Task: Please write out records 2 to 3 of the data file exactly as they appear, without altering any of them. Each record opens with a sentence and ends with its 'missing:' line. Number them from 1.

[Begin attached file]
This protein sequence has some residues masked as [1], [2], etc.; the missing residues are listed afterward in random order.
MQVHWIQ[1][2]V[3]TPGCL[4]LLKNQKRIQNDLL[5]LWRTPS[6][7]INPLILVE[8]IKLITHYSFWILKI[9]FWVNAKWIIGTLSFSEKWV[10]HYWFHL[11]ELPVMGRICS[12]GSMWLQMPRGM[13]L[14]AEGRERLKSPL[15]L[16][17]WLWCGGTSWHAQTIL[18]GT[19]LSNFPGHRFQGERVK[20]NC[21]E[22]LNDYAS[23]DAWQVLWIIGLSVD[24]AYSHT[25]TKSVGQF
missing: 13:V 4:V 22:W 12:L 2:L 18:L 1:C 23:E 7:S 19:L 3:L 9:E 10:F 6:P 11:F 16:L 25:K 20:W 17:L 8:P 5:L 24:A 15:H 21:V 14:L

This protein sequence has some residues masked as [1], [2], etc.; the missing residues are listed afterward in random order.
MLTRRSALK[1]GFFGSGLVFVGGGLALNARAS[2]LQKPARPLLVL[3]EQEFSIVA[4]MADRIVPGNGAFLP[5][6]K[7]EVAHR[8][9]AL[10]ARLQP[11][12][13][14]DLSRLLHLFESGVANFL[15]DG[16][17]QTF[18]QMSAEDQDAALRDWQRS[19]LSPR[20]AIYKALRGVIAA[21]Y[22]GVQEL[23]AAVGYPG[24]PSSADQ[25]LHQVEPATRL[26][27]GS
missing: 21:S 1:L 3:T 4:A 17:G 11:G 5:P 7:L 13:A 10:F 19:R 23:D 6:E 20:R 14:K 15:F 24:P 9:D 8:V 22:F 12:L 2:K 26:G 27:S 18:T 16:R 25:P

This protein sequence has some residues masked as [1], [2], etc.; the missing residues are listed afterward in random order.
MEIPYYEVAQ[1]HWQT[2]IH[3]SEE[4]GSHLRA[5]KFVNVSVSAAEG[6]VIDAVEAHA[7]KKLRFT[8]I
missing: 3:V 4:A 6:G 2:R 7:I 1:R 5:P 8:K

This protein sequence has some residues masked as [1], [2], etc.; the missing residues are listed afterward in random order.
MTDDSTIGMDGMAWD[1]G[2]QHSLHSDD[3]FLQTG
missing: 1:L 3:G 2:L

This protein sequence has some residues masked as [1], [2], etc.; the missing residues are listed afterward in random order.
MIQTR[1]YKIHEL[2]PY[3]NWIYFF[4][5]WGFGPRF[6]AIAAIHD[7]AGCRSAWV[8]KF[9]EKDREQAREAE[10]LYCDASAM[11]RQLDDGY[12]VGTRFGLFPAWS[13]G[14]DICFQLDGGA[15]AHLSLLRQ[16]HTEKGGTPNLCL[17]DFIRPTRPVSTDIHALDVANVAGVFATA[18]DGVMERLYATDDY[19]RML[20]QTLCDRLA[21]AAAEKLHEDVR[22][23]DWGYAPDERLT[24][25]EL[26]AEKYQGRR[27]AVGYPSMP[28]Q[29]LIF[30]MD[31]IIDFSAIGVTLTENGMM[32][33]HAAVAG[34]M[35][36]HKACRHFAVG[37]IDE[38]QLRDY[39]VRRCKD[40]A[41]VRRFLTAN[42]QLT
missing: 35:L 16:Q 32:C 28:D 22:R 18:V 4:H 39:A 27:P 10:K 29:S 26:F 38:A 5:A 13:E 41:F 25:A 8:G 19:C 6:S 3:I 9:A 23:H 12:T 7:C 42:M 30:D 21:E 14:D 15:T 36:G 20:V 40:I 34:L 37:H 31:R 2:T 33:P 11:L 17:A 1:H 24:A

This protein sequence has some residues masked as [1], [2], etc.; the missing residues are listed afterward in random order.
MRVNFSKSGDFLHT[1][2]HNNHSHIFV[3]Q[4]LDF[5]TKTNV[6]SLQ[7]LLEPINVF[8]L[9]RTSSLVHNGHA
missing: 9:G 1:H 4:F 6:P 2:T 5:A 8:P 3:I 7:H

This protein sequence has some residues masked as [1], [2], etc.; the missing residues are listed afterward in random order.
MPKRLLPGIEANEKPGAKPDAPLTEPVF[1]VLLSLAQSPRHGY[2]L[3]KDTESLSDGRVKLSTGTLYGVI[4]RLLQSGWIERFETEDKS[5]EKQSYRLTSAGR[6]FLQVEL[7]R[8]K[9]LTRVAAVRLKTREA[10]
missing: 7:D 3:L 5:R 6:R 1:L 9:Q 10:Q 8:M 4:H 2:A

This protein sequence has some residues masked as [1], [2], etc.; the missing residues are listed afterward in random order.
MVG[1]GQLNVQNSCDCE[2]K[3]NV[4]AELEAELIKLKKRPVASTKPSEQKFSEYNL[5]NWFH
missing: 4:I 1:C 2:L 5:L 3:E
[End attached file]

This protein sequence has some residues masked as [1], [2], etc.; the missing residues are listed afterward in random order.
MLTRRSALK[1]GFFGSGLVFVGGGLALNARAS[2]LQKPARPLLVL[3]EQEFSIVA[4]MADRIVPGNGAFLP[5][6]K[7]EVAHR[8][9]AL[10]ARLQP[11][12][13][14]DLSRLLHLFESGVANFL[15]DG[16][17]QTF[18]QMSAEDQDAALRDWQRS[19]LSPR[20]AIYKALRGVIAA[21]Y[22]GVQEL[23]AAVGYPG[24]PSSADQ[25]LHQVEPATRL[26][27]GS
missing: 21:S 1:L 3:T 4:A 17:G 11:G 5:P 7:L 13:A 10:F 19:R 23:D 6:E 20:R 14:K 15:F 24:P 9:D 8:V 22:F 12:L 2:K 26:G 27:S 18:T 16:R 25:P

This protein sequence has some residues masked as [1], [2], etc.; the missing residues are listed afterward in random order.
MEIPYYEVAQ[1]HWQT[2]IH[3]SEE[4]GSHLRA[5]KFVNVSVSAAEG[6]VIDAVEAHA[7]KKLRFT[8]I
missing: 3:V 4:A 6:G 2:R 7:I 1:R 5:P 8:K